Manufacturing has been at the heart of both industrial revolutions and is expediting the next. As trade and consumerism have gone global, demand for goods and instantaneous delivery has never been higher. With the help of new cutting edge technology, manufacturing has been thrusted into a new age. Industry 4.0, originally coined by the German government, is about implamenting automation and data exchange into manufacturing. New applications for cloud computing have opened the door for vastly improved online tracking and project management while smart sensors compound their efficiency and allow for much greater integration in the value chain and information for the supply chain. These allow for faster time to market as well as reduced costs.
The combination of improved sensors and the arrival of 5G will feed the expansion of IoT, increasing its application to analyse production quotes, consolidate control rooms and create models for predictive maintenance. On top of that, integrating Blockchain technology and distributed ledgers will help resolve the issues in data efficiency as manufactures will be able to see each part of the supply chain in real time to be able to identify problems. This will further streamline operations, not only increasing speed but internal financial management and transactions.
The development of 3D printers make products cheaper, faster and stronger than traditional manufacturing and allow for rapid iteration and prototyping. When in the past you needed six parts for production now you only need one, potentially creating less wasteful supply chains and new opportunities for local economies. Whereas traditional manufacturing sees raw materials transported into one large central factory, where they are assembled into products, digital plans are now being sent to local manufacturing hubs for assembly in workshops or directly by the consumer. At the industrial level, distributed manufacturing is nascent but diverse in application. Early commercial adopters range from healthcare to the automotive sector, with rising interest from electronics.
As of May 2019, there is more than 1430 Fab Labs in the world. Currently there are Fab Labs on every continent except Antarctica.
Barcelona has launched a Fab City project to enable local production, repurposing of old appliances and upcycling of goods. The plan will include fab labs in every district of the city and plans to expand to every neighborhood.
In 2017, there were almost 1,800 metal additive manufacturing (AM) systems that were sold, compared to the 983 systems which were sold in 2016. That’s a surge of more than 80% in total units.
The company STARTT now offers 3D printers for less than 100 pounds
The Ministry of Supply now creates custom blazers in a couple hours with the help of Japense company, Shima Seiki's, 3D Print-Knit's production process. Utilizing 4000 needles, the 3D knitting machine takes a few customers preferences and a body scan to finish the suit, generating 35% less waste in the process.
By the end of 2020, 67% of enterprise infrastructure will be cloud-based.
Digitised manufacturing methods may not replace traditional ones, but they are giving rise to new business models and disrupting the economics and competitive hold of existing supply chains. In the long term, they may have a broad and transformative impact, changing global trade and retail patterns.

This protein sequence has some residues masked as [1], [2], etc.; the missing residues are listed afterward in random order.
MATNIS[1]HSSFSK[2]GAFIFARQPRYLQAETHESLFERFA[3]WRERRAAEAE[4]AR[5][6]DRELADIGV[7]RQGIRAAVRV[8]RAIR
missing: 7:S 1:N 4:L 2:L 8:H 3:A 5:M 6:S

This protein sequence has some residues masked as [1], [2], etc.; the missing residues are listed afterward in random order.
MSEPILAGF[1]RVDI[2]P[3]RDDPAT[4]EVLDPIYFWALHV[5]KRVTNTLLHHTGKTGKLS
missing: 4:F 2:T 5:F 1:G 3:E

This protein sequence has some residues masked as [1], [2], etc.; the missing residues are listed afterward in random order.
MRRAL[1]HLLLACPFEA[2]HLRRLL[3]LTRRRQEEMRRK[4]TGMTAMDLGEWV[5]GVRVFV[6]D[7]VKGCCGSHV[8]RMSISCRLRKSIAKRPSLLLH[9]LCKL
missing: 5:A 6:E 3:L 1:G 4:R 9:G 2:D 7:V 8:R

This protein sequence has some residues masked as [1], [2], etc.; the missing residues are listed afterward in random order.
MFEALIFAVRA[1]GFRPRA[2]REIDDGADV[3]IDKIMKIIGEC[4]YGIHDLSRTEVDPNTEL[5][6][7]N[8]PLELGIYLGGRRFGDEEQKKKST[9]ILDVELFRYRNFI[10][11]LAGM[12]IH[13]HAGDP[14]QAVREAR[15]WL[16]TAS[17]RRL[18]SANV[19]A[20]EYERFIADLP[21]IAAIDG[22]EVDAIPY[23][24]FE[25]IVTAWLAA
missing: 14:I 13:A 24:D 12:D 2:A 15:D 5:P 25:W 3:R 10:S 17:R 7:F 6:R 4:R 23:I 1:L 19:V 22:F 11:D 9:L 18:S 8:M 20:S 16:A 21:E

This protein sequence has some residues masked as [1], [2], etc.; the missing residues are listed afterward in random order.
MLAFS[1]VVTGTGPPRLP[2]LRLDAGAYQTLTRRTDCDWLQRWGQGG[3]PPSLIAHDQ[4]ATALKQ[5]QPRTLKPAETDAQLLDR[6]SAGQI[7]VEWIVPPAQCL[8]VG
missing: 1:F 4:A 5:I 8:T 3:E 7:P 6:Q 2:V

While distributed manufacturing can be seen as a potential driver of consumer or local empowerment, giving people more control over the material artefacts in their lives, it is not in itself a positive development for sustainability. On one hand, making items closer to their intended retail market could reduce their environmental impact and logistics costs, and the time from production to application may also be reduced. But affordable local manufacture could also simply mean more low-value, short-life and even non-recyclable items are produced, increasing pressure on resources in a similar way to ‘fast food’. Challenges to overcome include sustainable feedstock for the 3D-printing process, how unwanted printed items are disposed of, and who takes responsibility if printed products fail or are unsafe.
SME's without enough business for bulk ordering and who don’t want excess inventories now have access to affordable prototyping and simple API’s so they can better grow and manage their products.
Automation allows for machines to perform tasks that would be unsafe or impossible for humans with superhuman accuracy and productivity. There’s been a global discussion on automations effect on jobs and how the intent must be around making robots a compliment not replacement to humans. While jobs will be lost, many will also be created. The new need will be in operations, managing the robotics, programing and maintaining them will all be highly important roles. Re-education programs must focus on those who can build hardware, software and firmware, can design automation and robotics and who can adapt and maintain new equipment
How can distributed manufacturing be better combined with waste cycles to create closed loop production processes?
Can fab lab technologies rival big industry ones? What potential disruptions and change can fab labs bring to the manufacturing ecosystem?
Will digital personalisation come into competition with the ‘handmade’ appeal of some luxury goods?